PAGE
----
Sep 20 – Memorial for St. Andrew Kim Taegon and Companions, Korean Martyrs; Memorial for Sts. Laurent Imbert, Bishop Jacques Chastan, Priest (martyrs of College General, Penang, Malaysia)
There are 103 martyrs in this group, consisting of priests, missionaries and lay people who died in the early days of the Church in Korea. Most were murdered during waves of persecutions in 1839, 1846 and 1867.
Andrew Kim Taegon’s father was a martyr. Andrew was baptised at age 15, then travelled 1,300 miles to the nearest seminary in Macao. He was Korea’s first native priest, and the first priest to die for the faith in Korea.
Laurent Imbert was a missionary to China. He taught at the College General, Penang from 1821 to 1822. He was named Vicar Apostolic of Korea on 26 April 1836. He and St. Jacques (or Jacob) were arrested for the crime of evangelisation, and then tortured and martyred.
1 Timothy 6:2-12
This is what you are to teach the brothers to believe and persuade them to do. Anyone who teaches anything different, and does not keep to the sound teaching which is that of our Lord Jesus Christ, the doctrine which is in accordance with true religion, is simply ignorant and must be full of self-conceit – with a craze for questioning everything and arguing about words. All that can come of this is jealousy, contention, abuse and wicked mistrust of one another; and unending disputes by people who are neither rational nor informed and imagine that religion is a way of making a profit. Religion, of course, does bring large profits, but only to those who are content with what they have. We brought nothing into the world, and we can take nothing out of it; but as long as we have food and clothing, let us be content with that. People who long to be rich are a prey to temptation; they get trapped into all sorts of foolish and dangerous ambitions which eventually plunge them into ruin and destruction. ‘The love of money is the root of all evils’ and there are some who, pursuing it, have wandered away from the faith, and so given their souls any number of fatal wounds.
But, as a man dedicated to God, you must avoid all that. You must aim to be saintly and religious, filled with faith and love, patient and gentle. Fight the good fight of the faith and win for yourself the eternal life to which you were called when you made your profession and spoke up for the truth in front of many witnesses.
Jesus made his way through towns and villages preaching, and proclaiming the Good News of the kingdom of God. With him went the Twelve, as well as certain women who had been cured of evil spirits and ailments: Mary surnamed the Magdalene, from whom seven demons had gone out, Joanna the wife of Herod’s steward Chuza, Susanna, and several others who provided for them out of their own resources.
Preaching, and proclaiming the Good News
Priests and other religious people study several years prior to their profession of vows and ordination. And they continue to do further study thereafter, locally and overseas. It is really evident that they prepare themselves to serve the community. Indeed, they are called to walk the path to shepherd our community. They study and train so well for them to be effective preachers. But that mission is not exclusive to them. Not everyone can enter priesthood and religious life. As members of the lay Christian community, we can also be missionaries in spreading the scriptures. We may not be trained to speak behind the pulpit, but we can live the scriptures through our actions.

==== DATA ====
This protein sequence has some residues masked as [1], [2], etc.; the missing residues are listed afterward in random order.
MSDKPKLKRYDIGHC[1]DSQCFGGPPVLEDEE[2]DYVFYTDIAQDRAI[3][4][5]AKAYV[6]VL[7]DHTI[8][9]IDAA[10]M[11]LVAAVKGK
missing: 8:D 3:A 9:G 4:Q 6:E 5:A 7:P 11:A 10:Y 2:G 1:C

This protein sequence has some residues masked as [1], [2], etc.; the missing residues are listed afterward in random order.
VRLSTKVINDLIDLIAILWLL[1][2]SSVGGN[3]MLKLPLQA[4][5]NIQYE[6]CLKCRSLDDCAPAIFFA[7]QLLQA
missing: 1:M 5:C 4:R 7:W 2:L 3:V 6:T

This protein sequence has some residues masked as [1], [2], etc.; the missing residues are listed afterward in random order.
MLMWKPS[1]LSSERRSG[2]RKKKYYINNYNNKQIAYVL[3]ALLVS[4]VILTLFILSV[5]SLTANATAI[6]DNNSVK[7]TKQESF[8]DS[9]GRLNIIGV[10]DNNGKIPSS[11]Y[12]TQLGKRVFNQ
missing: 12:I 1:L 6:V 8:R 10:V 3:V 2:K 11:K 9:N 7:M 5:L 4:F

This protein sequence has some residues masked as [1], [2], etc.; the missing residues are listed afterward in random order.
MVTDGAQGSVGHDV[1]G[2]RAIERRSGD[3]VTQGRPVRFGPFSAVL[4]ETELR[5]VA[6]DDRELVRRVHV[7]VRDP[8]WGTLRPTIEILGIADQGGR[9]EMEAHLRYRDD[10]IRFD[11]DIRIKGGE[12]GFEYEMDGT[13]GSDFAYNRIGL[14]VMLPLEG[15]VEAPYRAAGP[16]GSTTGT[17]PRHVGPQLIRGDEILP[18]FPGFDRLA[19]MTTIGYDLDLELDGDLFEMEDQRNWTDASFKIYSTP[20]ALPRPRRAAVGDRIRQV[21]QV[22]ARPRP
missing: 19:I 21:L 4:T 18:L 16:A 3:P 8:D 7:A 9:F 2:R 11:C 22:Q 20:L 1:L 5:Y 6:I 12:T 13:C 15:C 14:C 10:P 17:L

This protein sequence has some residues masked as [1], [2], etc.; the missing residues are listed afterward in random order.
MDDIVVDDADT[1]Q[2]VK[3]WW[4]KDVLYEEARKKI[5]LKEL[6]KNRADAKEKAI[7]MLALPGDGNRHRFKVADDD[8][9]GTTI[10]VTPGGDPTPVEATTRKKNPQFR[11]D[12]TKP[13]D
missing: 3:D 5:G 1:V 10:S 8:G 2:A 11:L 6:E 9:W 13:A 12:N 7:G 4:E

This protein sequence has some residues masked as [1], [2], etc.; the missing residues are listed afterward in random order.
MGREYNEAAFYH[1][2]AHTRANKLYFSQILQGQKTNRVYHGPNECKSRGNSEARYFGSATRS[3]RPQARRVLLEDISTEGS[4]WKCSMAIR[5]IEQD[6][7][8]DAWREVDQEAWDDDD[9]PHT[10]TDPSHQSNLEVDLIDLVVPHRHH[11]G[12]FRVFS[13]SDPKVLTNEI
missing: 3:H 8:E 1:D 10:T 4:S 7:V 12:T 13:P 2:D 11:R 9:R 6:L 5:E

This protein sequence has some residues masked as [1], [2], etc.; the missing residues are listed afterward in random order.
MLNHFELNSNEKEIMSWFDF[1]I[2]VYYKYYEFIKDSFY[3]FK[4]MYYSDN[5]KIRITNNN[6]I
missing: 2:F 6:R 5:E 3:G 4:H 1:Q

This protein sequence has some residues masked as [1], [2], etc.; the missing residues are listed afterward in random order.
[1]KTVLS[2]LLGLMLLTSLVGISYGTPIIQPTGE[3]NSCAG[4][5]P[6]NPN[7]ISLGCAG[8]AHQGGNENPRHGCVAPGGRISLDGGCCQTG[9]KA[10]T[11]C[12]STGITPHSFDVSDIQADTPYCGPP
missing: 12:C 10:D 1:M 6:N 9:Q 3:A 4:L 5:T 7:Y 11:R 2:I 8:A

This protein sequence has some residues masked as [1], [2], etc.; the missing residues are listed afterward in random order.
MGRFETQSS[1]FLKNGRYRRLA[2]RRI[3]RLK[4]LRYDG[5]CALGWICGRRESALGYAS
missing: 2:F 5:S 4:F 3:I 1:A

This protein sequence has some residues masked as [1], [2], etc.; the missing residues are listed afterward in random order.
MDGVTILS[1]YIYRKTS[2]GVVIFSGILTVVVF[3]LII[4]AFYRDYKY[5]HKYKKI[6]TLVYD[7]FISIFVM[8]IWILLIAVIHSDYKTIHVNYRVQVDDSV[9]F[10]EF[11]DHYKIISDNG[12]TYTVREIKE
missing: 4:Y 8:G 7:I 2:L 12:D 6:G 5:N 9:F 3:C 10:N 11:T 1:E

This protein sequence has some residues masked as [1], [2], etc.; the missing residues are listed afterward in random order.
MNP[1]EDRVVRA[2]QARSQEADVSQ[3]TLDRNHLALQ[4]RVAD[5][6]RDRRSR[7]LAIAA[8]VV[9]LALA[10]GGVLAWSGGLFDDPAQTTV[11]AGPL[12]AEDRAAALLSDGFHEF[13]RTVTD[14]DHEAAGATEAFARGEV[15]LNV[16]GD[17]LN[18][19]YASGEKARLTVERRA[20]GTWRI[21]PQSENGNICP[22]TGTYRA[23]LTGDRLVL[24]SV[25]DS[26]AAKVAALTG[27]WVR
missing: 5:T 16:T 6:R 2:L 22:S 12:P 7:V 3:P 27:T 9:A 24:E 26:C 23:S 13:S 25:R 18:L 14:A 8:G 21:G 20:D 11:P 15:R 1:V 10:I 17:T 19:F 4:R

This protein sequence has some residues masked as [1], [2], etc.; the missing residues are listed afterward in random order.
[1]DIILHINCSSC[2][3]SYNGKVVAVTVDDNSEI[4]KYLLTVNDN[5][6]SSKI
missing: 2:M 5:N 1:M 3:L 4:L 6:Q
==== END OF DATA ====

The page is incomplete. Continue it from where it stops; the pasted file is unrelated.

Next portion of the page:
We must first have the love for others. I believe that when we hate others, there is still love. Why? It is because we care to have that kind of emotion towards another person. We have invested feelings and it shows that that person is somehow significant in our life. However, being indifferent is not caring at all. And that action is the one with no love.
If we hear our co-workers gossiping about another co-worker, what do we do? Do we join the conversation, or do we just walk away? Of course, we know that we should refrain from joining the gossip. Do we just walk away? Some may argue that just walking away is the right thing to do because we will not do anything wrong. Yes, it is correct. We will NOT do anything. And not doing anything is not the same as doing the right thing. It would really take courage to confront those people to stop gossiping about our fellow co-worker. Well, as missionaries of Christ, we must expect that our tasks will not be very easy. Following Jesus is our way of spreading the scriptures. But doing so requires a lot of sacrifices. However, I tell you, it is worth it. At first, you may not realize it. But eventually you will.
Remember this — being called a missionary is a great title. But that great title comes with great responsibility. Being a missionary is not something to show others how great you are. But rather, that you are doing great things for others and for God.
It doesn’t matter whether what you do is big or small. As long as there is love and it is for the greater glory of God, you are a missionary of Christ.
(Today’s Oxygen by Beryl Baterina)
Prayer: Father God, please grant me the grace to understand and proclaim your word as I encounter it in the scriptures. Amen.
Thanksgiving: Heavenly Father, we are grateful for giving us the privilege of knowing You and spreading Your word. Amen.